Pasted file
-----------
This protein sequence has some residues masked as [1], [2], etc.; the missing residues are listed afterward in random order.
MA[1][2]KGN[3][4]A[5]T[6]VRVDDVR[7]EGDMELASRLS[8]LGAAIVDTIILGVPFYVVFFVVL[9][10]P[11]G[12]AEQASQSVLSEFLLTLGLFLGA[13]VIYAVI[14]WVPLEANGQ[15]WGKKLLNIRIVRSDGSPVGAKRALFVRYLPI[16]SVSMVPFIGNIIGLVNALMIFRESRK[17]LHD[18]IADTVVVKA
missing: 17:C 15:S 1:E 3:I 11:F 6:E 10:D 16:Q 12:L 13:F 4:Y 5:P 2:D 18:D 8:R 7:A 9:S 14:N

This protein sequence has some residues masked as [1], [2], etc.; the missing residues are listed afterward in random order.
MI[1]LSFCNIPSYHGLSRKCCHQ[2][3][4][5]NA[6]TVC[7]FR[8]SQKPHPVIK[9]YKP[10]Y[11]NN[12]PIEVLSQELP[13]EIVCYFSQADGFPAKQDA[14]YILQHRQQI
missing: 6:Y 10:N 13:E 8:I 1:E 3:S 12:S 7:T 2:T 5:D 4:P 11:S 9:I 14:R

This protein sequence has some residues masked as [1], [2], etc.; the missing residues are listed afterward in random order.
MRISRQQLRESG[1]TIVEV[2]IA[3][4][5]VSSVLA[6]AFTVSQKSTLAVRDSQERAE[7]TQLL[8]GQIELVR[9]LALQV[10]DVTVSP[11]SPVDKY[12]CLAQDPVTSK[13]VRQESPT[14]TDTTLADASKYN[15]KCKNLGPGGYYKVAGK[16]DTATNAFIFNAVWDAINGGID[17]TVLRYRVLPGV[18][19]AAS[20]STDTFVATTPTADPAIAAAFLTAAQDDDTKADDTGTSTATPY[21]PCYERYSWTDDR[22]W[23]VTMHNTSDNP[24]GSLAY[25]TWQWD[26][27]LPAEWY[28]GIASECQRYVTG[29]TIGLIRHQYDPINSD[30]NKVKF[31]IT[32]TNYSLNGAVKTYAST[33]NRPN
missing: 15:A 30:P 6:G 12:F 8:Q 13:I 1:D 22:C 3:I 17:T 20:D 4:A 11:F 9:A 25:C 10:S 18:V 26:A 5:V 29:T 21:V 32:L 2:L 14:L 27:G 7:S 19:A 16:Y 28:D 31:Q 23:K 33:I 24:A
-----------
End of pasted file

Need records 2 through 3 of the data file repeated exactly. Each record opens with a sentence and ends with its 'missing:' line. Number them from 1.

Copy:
This protein sequence has some residues masked as [1], [2], etc.; the missing residues are listed afterward in random order.
MI[1]LSFCNIPSYHGLSRKCCHQ[2][3][4][5]NA[6]TVC[7]FR[8]SQKPHPVIK[9]YKP[10]Y[11]NN[12]PIEVLSQELP[13]EIVCYFSQADGFPAKQDA[14]YILQHRQQI
missing: 6:Y 10:N 13:E 8:I 1:E 3:S 12:S 7:T 2:T 5:D 4:P 11:S 9:I 14:R

This protein sequence has some residues masked as [1], [2], etc.; the missing residues are listed afterward in random order.
MRISRQQLRESG[1]TIVEV[2]IA[3][4][5]VSSVLA[6]AFTVSQKSTLAVRDSQERAE[7]TQLL[8]GQIELVR[9]LALQV[10]DVTVSP[11]SPVDKY[12]CLAQDPVTSK[13]VRQESPT[14]TDTTLADASKYN[15]KCKNLGPGGYYKVAGK[16]DTATNAFIFNAVWDAINGGID[17]TVLRYRVLPGV[18][19]AAS[20]STDTFVATTPTADPAIAAAFLTAAQDDDTKADDTGTSTATPY[21]PCYERYSWTDDR[22]W[23]VTMHNTSDNP[24]GSLAY[25]TWQWD[26][27]LPAEWY[28]GIASECQRYVTG[29]TIGLIRHQYDPINSD[30]NKVKF[31]IT[32]TNYSLNGAVKTYAST[33]NRPN
missing: 15:A 30:P 6:G 12:F 8:Q 13:I 1:D 22:C 3:I 17:T 20:D 4:A 11:F 9:A 25:C 10:S 18:V 26:A 5:V 29:T 21:V 32:L 2:L 14:L 27:G 7:S 19:A 16:Y 28:D 31:Q 23:K 33:I 24:A